Here’s why. Administering an estate under the Independent Administration of Estates Act allows the Personal Representative to sell a house without first publishing notice and then waiting 10 days (actually 2 weeks when coordinating publication in a local newspaper) before the sales contract can be signed, and then again waiting for a hearing to confirm the sale. As of the date of writing this blog post, the Clark County (Las Vegas, Nevada area) Probate Court is setting matters 6-7 weeks out. If you add one week for the time to draft, obtain a personal representative’s signature, and file the petition to confirm the sale, plus two weeks to publish the sale, and wait for 6 to 7 weeks, just to sell a house could take 9 to 10 weeks (2 to 2.5 months) to obtain a court confirmation hearing. In addition to the time it takes to get a court confirmation, Personal Representative will personally have to spend time coordinating the sale and meeting other requirements under the Nevada Revised Statutes like assembling, filing, and publishing to interested parties an Inventory, Valuation, and Record of Appraisal.
So far we discussed the period that revolved around selling a probate house in Nevada. In general summary and administration’s other procedures are required, which take time as well. For example, lenders must give 60 days’ notice for summary administration and 90 days’ notice for general summary and administration.
We now have an unanswered question, which is, how long does it take to finish a summary and a general administration? According to probate estates in Nevada regulations, the average summary administration (assuming no issues arise outside the ordinary course of things) lasts about 7-8 months. If you need to confirm the sale of a home or other property, add at least one more month. The General administration period is approximately 8-9 months. Probate time should not be added to the sale of a home or other property. The reason is that the waiting time to get court approval for a sale or property is shorter than other time requirements and can be done at the same time.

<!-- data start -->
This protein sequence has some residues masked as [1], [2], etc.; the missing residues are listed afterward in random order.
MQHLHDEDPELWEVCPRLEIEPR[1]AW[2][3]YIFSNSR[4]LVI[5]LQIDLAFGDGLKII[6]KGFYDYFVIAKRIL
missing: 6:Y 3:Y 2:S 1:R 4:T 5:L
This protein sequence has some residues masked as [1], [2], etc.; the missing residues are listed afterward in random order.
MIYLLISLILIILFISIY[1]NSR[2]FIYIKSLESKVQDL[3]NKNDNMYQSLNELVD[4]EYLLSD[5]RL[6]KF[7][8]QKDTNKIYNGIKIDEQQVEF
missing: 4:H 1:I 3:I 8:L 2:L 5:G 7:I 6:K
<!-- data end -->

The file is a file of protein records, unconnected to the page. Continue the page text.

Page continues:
Then, as of the date of this blog post, the estimated average cost (court costs, publication costs, copies, postage) of probate, summary, or general document in Nevada is $1,000.00 plus or less than $1,000.00.
Finally, there is the issue of legal costs. Why don’t attorneys disclose their fees? There are two main reasons: 1) existing regulations in Nevada and 2) no economic value. The Bar regulates requirements revolving around publication. It isn’t relevant to the scope of the issues discussed in this blog, but we all know how costly it will be in such a case.
To summarize what we’re saying, selling a probate house in Nevada is always a nightmare. However, there will always be an option for you to get relief and go on with your life. It’s your simplest right to have enough time to grieve, to put your life together again, and go on with it.
This is what Peace Home Offers provides. We give you peace of mind back. We buy houses fast with no hassle, even if it’s a probate house. If you’re thinking “ I want to sell my house fast”, we will be your best choice. Call us at (702) 623-8705 today or Click Here to put an end to all of this.
This article is meant for informational purposes only and is not intended to be construed as financial, tax, legal, real estate, insurance, or investment advice. Peace Home Offers encourages you to reach out to an advisor regarding your own situation. Please consult with your advisor when making legal or financial decisions.